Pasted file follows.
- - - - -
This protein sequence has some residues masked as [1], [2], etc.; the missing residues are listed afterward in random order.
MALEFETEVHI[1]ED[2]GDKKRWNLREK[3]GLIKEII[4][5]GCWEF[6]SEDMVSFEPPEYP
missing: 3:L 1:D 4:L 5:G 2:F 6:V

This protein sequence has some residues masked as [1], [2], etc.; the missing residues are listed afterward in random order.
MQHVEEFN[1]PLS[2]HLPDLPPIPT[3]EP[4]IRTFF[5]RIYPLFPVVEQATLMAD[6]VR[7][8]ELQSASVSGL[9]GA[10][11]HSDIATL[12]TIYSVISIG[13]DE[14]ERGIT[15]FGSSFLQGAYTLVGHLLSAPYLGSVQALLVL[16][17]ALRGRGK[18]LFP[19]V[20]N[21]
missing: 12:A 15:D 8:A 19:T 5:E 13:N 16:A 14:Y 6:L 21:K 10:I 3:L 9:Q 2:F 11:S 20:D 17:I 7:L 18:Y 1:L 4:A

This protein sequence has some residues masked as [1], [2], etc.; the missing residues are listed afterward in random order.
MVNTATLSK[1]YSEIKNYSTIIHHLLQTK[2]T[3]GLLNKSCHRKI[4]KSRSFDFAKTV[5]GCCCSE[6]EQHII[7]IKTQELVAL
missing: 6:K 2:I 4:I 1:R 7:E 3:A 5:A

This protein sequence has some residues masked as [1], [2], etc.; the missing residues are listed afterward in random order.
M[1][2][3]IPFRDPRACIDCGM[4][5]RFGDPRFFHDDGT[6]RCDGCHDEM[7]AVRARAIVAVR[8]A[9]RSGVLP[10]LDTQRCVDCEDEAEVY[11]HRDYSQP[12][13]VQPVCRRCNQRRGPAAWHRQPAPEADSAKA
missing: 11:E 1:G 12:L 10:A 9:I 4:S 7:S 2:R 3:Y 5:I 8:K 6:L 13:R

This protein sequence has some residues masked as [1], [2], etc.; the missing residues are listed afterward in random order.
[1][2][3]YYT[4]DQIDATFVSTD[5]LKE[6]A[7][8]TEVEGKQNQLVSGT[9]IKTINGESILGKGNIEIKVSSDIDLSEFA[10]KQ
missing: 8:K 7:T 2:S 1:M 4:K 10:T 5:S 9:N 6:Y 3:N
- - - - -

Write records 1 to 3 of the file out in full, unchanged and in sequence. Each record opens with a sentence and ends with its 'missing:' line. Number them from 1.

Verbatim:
This protein sequence has some residues masked as [1], [2], etc.; the missing residues are listed afterward in random order.
MALEFETEVHI[1]ED[2]GDKKRWNLREK[3]GLIKEII[4][5]GCWEF[6]SEDMVSFEPPEYP
missing: 3:L 1:D 4:L 5:G 2:F 6:V

This protein sequence has some residues masked as [1], [2], etc.; the missing residues are listed afterward in random order.
MQHVEEFN[1]PLS[2]HLPDLPPIPT[3]EP[4]IRTFF[5]RIYPLFPVVEQATLMAD[6]VR[7][8]ELQSASVSGL[9]GA[10][11]HSDIATL[12]TIYSVISIG[13]DE[14]ERGIT[15]FGSSFLQGAYTLVGHLLSAPYLGSVQALLVL[16][17]ALRGRGK[18]LFP[19]V[20]N[21]
missing: 12:A 15:D 8:A 19:T 5:E 13:N 16:A 14:Y 6:L 21:K 10:I 3:L 9:Q 2:F 11:S 20:D 17:I 7:L 18:Y 1:L 4:A

This protein sequence has some residues masked as [1], [2], etc.; the missing residues are listed afterward in random order.
MVNTATLSK[1]YSEIKNYSTIIHHLLQTK[2]T[3]GLLNKSCHRKI[4]KSRSFDFAKTV[5]GCCCSE[6]EQHII[7]IKTQELVAL
missing: 6:K 2:I 4:I 1:R 7:E 3:A 5:A